General Motors will now be extracting rare metals for the motors of electric vehicles in North America, according to a Thursday press release from the automaker. The company has collaborated with the Las Vegas-based MP Materials, the automaker will receive “U.S.-sourced and manufactured rare earth materials, alloy, and finished magnets for the electric motors.”
General Motors will have a natural benefit from this as international trade faces potentially difficult straits amid strained international relationships.
Electric motors usually use permanent magnets for power, and they are made up of rare earth metals. There is an issue with this. Mostly, the rare earth metals are made of neodymium (NdFeB), which is mined and processed almost exclusively in China. The country has developed some tensions with the USA and the supply can be compromised in the future.
GM aims to turn into an entirely electric vehicle company by 2040. This means that the company has to arrange for its annual creation of millions of electric motors. This collaboration is expected to bring its Ultium EV platform early enough to do it with North American resources by 2025. “I think most people outside our industry would be shocked to learn that there are virtually no factories in the U.S. building these magnets at scale,” said GM’s VP of Global Purchasing and Supply Chain Shilpan Amin. “Well, that’s about to change.”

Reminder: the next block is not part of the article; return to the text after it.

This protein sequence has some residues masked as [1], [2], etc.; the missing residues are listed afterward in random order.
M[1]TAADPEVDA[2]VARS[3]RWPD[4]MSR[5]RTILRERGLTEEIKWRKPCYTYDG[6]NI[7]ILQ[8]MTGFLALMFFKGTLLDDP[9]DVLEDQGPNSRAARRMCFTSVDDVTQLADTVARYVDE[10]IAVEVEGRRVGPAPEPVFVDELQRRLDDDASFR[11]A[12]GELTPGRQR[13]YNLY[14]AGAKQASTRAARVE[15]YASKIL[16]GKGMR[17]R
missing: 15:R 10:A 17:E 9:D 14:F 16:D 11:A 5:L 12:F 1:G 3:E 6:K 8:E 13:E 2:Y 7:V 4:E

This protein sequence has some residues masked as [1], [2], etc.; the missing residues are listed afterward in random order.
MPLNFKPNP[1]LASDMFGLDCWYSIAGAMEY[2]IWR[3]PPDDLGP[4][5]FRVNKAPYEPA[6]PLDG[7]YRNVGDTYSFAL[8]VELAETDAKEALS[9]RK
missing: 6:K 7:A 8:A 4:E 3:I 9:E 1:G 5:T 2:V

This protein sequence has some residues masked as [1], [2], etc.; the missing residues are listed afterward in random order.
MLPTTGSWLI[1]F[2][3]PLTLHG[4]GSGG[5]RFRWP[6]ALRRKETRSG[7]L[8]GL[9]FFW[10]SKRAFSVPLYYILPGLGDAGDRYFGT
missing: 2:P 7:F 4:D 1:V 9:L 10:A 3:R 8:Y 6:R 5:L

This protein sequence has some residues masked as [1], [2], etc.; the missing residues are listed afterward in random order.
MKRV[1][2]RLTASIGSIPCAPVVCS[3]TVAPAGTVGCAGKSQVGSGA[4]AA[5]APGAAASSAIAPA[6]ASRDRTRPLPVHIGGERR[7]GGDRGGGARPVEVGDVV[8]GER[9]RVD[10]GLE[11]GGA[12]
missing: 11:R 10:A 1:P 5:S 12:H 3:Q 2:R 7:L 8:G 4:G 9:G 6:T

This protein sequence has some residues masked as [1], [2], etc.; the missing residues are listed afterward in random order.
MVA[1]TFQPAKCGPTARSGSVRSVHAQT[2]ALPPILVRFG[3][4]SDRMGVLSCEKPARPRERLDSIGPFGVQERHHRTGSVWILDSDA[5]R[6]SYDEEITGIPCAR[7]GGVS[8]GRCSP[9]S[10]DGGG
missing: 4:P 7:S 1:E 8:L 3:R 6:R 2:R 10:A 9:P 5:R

MP Materials has been considered as the right choice because of its ideal location and its ability to produce rare earth materials at levels GM feels is necessary for the coming decades. MP Materials owns and runs a mine and processing facility for rare earth materials in Mountain Pass, California.
The extracted materials there are changed into NdFeB alloy, in addition to magnets at the new production factory that’s forthcoming in Fort Worth, Texas. The future plant will begin operations in 2024, at which time it’ll produce roughly “1,000 tons of finished magnets per year.” This number of magnets can power almost 500,000 electric motors every year.
GM has revealed plans to spend more than $4 billion to build two battery factories, in addition to a cathode factory, on the North American continent. The firm also confirmed a deal to source lithium (crucial for EV batteries) from geothermal deposits in the U.S. And a forthcoming 300,000-square-foot (roughly 28,000-square-meter) battery research facility in Michigan will also enable the development of rapid-charge, long-lasting EV batteries.